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Evening Nocturnal Program to be Held at the Zane Grey Museum

Immature Raccoon
A Raccoon is a common nocturnal animal

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News Release Date: July 7, 2009
Contact: Ingrid Peterec, 570-685-4871

Many creatures come alive as the sun goes down each night.  In a darkened world, those same animals must have special adaptations in order to survive.  Nocturnal animals take over the night shift, while the animals active during the day are safely sleeping. The Upper Delaware is home to a wide variety of nocturnal creatures.  If you were to take a walk outside in the late evening there is a good chance you may be able to hear a nearby Barred Owl calling from their nest in a tree, or the splash in the water as a raccoon catches a crayfish with its hands.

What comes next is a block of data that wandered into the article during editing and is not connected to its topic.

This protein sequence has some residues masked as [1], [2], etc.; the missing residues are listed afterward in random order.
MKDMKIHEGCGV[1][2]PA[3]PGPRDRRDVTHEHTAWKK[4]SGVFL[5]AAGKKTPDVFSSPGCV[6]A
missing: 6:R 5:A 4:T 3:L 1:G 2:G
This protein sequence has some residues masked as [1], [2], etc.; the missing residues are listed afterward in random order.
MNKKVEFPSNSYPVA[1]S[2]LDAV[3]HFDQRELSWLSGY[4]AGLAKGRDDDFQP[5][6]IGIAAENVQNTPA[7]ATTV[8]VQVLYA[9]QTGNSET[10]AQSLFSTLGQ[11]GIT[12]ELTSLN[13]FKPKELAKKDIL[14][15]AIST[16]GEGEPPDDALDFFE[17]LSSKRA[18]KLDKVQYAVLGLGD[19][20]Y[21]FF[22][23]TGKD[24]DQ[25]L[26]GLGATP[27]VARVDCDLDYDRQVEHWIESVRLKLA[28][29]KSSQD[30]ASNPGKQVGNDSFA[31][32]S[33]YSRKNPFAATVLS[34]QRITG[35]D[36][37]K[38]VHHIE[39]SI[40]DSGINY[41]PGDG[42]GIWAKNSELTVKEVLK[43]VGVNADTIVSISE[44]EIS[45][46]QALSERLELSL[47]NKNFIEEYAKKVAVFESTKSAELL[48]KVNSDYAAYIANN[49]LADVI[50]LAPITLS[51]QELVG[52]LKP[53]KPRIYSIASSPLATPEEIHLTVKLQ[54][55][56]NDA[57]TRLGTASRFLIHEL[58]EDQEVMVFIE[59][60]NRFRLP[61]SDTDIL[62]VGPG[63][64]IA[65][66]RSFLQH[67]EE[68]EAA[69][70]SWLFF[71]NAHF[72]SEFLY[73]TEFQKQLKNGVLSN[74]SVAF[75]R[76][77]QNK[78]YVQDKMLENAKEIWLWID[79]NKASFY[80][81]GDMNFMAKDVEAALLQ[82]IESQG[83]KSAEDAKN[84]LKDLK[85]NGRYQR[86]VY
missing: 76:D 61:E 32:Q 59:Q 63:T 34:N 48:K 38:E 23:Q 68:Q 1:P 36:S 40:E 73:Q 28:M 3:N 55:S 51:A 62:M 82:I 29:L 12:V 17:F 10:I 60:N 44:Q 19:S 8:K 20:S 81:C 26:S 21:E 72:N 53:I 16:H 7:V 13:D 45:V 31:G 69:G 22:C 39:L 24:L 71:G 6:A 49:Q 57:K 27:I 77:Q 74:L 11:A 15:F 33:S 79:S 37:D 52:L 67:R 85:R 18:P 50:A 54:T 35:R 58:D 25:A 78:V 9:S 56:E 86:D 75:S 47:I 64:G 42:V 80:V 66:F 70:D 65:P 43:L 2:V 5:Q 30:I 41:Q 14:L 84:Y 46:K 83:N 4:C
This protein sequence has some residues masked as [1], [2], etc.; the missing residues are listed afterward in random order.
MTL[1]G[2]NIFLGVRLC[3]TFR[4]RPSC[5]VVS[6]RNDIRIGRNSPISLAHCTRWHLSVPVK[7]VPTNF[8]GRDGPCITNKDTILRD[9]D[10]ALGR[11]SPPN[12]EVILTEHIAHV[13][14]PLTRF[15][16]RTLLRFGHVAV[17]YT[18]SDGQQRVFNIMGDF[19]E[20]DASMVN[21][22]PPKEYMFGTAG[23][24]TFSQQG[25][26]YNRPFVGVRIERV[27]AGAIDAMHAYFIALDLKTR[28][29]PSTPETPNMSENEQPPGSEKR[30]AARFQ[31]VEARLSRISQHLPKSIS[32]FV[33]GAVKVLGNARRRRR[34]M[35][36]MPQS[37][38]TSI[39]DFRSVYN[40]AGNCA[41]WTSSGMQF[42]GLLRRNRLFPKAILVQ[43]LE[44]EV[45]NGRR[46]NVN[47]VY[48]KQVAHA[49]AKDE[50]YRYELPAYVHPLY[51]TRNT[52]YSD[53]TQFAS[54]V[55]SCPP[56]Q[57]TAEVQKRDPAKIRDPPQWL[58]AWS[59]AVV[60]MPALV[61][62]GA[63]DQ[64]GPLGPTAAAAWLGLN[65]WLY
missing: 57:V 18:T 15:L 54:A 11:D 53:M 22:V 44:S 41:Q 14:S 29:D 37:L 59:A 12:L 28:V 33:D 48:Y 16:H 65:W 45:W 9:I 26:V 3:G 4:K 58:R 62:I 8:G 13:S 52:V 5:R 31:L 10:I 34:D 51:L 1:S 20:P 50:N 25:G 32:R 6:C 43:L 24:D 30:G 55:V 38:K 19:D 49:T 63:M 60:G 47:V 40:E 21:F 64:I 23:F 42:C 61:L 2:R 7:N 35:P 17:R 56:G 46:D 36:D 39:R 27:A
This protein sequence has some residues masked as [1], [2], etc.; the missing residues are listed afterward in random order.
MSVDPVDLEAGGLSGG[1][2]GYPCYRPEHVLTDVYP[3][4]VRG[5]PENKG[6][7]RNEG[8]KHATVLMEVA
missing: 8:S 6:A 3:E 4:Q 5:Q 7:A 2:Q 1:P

Join Park Ranger Alyson Lasko to learn about all things nocturnal.  Through demonstrations, visitors will learn why some species of animals are nocturnal and the adaptations that they hold, as well as why it is important for some species to be nocturnal compared to being awake during the daylight hours.

 

This nocturnal program will be held 7:30pm on Saturday, July 11, at the Zane Grey Museum in Lackawaxen, Pennsylvania.  The program is geared for all ages. Bring a blanket or chair and come on out to learn about who goes bump in the night.

 

Mark your calendars also for a Night Sky program on July 25,2009 at 7:30pm also at the Zane Grey Museum.  For more information about this event call Education Specialist Ingrid Peterec at 570-685-4871.

Did You Know?

Bluestone in Hancock

Known as “The Gateway to the Delaware River”, Hancock, New York, is famous for its bluestone and timber industries. Louisville Slugger baseball bats were made from Hancock timber for over 85 and years and its bluestone was used in building the Empire State Building and the Statue of Liberty.